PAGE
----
Protecting crop yields starts with early season weed control
MSU Extension Weed Control Guide for Field Crops offers specific guidance for several crops.
Early season weed control decisions should be front and center as Michigan farmers plant this spring. Winter annual and early summer annual weeds compete with emerging crops for water, nutrients and light leading to reductions in crop yield. These weeds can also interfere with planting and potentially serve as hosts for destructive insects.
In no-till soybean, yield losses of up to 7 bushels per acre have been observed if weeds are not controlled until soybean is at the unifoliate stage (VC) compared with controlling early season weeds prior to or at planting. Waiting to control these weeds when soybean is at the V1 stage (first trifoliate) can reduce yield approximately 0.5 bushel per acre per day. In today’s market, this could lead to approximately $38 per acre reduction in profits at the end of the season.
In addition to the potential losses of yield and profits, one challenge that we have if we don’t control weeds prior to planting is that as these weeds continue to grow, they become harder to control. This is especially a problem when controlling herbicide- (glyphosate and ALS) resistant horseweed (marestail). If resistant horseweed is not managed prior to planting, there are no postemergence herbicides for control in Roundup Ready or non-GMO soybean. Also, if not controlled early, this weed will also be more difficult to control in LibertyLink, LibertyLink GT27, Roundup Ready 2 Xtend, Enlist E3 and XtendFlex soybean.
There are several steps that need to be followed to manage herbicide-resistant horseweed that include the use of effective burndown applications and the use of good soil-applied residual herbicides. These steps are outlined in the Michigan State University Extension herbicide-resistant horseweed factsheet that can be found in the MSU Weed Control Guide for Field Crops or on MSUWeeds.com. Additionally, keep in mind many of the burndown herbicides and effective soil-applied residual herbicides that we use in soybean need to be applied prior to soybean emergence or severe crop injury can occur.
Tillage can also be an effective way to manage weeds prior to planting soybean. However, if weeds become too large, additional tillage passes or herbicide application several days prior to tillage many be needed to effectively control early season weeds. In addition to tillage, growers should also consider the use of soil-applied or preemergence herbicides in their weed control programs. These applications will help reduce the number of weeds that need to be controlled postemergence, provide help in controlling herbicide-resistant weeds (i.e., waterhemp, horseweed and Palmer amaranth), and provide some insurance to prevent early season weed competition that may emerge with the crop in postemergence if weed control practices are delayed.
For example, we have observed over a 20% reduction in yield in narrow soybean if weeds were not controlled prior to reaching 6 inches tall. If a farmer is planning on controlling weeds when they are 4 inches tall and that application is delayed, waiting just two additional days could result in yield losses from 1.5 to 3 bushels per acre per day and would cost anywhere from $38-86 per acre in profit due to reductions in yield.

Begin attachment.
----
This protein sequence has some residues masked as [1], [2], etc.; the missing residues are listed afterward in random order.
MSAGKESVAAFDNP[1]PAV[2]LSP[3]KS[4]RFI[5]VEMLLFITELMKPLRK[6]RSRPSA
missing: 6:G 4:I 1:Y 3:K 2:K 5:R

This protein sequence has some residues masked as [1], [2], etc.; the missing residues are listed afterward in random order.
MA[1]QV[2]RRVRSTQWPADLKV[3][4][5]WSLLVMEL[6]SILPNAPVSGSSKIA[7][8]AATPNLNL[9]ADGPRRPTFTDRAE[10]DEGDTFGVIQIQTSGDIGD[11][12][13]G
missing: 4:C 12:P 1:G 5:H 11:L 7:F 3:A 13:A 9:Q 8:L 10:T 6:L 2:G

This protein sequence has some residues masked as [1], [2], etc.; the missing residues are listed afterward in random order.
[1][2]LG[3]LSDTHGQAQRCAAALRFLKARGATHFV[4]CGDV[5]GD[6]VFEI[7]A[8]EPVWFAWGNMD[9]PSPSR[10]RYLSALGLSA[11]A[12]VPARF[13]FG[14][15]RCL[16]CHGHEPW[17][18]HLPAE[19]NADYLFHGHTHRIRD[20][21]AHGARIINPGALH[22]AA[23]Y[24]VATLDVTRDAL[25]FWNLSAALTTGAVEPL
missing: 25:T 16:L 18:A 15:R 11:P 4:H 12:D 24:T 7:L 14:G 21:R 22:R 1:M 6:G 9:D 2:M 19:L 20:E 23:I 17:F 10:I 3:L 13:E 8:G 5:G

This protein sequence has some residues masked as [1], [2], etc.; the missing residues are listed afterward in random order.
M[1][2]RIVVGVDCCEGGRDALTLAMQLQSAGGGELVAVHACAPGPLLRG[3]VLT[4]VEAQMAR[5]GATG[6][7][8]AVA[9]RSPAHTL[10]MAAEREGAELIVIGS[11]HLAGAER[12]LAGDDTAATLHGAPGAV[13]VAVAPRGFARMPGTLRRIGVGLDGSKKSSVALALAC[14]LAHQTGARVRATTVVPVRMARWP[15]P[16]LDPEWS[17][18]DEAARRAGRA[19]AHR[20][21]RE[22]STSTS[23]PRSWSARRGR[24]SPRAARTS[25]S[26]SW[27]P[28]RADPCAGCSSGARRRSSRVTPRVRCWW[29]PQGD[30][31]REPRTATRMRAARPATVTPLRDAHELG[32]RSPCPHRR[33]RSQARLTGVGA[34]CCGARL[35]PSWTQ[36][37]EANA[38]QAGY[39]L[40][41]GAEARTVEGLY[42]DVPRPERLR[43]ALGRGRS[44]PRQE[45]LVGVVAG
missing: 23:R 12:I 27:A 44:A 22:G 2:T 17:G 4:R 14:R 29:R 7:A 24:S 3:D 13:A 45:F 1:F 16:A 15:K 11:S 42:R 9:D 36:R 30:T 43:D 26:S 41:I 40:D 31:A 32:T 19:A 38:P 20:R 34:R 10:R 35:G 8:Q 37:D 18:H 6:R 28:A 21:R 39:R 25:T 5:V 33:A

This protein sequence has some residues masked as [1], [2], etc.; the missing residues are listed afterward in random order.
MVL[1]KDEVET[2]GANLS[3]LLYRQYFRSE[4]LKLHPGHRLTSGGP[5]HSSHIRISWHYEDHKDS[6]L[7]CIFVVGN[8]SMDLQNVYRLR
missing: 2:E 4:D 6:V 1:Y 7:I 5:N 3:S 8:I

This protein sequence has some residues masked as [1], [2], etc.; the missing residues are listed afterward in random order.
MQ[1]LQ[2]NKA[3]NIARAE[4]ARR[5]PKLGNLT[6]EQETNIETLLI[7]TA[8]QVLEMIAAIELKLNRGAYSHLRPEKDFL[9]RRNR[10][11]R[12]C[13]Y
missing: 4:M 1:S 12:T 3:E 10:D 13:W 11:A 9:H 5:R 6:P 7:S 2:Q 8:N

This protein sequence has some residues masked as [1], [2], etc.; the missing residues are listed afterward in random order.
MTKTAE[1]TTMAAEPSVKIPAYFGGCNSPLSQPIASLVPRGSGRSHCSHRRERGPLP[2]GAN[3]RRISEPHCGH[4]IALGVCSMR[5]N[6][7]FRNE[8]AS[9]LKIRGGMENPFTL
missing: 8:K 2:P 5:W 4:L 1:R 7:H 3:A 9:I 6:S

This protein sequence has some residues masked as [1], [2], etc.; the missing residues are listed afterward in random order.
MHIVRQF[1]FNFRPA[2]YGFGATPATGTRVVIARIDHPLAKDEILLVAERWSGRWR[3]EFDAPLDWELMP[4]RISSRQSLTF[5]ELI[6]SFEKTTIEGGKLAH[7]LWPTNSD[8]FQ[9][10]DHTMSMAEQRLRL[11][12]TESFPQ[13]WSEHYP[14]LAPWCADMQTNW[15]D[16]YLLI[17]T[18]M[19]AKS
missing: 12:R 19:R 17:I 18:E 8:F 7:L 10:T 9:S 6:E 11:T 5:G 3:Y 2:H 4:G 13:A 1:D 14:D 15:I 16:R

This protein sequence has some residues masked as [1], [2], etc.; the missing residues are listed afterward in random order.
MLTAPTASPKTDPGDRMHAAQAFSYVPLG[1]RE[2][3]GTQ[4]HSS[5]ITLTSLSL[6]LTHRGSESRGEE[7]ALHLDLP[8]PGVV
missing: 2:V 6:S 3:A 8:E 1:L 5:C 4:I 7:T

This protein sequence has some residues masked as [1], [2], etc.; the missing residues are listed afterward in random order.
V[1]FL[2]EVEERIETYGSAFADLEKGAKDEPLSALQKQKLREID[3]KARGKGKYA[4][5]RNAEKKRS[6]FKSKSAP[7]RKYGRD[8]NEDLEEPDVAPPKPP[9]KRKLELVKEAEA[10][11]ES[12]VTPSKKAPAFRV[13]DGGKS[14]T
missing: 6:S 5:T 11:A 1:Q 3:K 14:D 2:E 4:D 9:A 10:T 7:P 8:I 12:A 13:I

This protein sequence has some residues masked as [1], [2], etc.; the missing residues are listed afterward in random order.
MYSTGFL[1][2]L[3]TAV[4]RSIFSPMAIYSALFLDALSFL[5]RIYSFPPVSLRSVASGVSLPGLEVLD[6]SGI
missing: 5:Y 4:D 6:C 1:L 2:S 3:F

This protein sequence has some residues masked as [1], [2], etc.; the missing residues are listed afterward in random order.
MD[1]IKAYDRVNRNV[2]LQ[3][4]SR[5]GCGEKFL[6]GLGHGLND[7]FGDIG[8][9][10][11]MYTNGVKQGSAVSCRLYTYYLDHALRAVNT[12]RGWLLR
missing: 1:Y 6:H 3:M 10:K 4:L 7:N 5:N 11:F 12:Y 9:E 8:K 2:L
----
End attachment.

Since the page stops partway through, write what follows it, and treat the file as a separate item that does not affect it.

A complete listing of burndown herbicide programs and their effectiveness ratings can be found in the no-till soybean section, Table 2P of the Weed Control Guide for Field Crops. Remember treatments that contain one part per acre of 2,4-D ester need to be applied a minimum of seven days before soybean planting.
Corn is also very susceptible to early season weed competition. For example, we have observed a 7 bushels per acre yield loss if weeds were not controlled prior to reaching 6 inches tall and 31 bushels per acre yield loss if weeds were not controlled prior to reaching 12 inches tall. Therefore, timely spring weed control is important in corn to minimize the impact of weed competition. Starting with a weed-free seedbed with tillage or an effective burndown herbicide program helps protects corn from yield loss later in the season.
Further, one way to minimize early season weed competition is applying preemergence residual corn herbicides. Preemergence residual herbicides are a good insurance policy by controlling early emerging weeds in corn and allowing for timely postemergence herbicide applications when weeds are small, thus preserving corn yield. However, sometimes corn planting operations can get ahead of the sprayer and there are several preemergence residual herbicide options that can be used once corn has emerged. A complete listing of these herbicides can be found in Table 1H of the Weed Control Guide for Field Crops.
If you are in the process of making vital herbicide decisions for your corn acres, check out the MSU Economics of Commercial Weed Control Programs. Over the past five years, these studies have found that the median economic return for one-pass preemergence programs is $540 per acre, $650 per acre for one-pass early-postemergence programs, and $720 per acre for two-pass pre followed by postemergence programs.
This article was originally published in Michigan Farmer.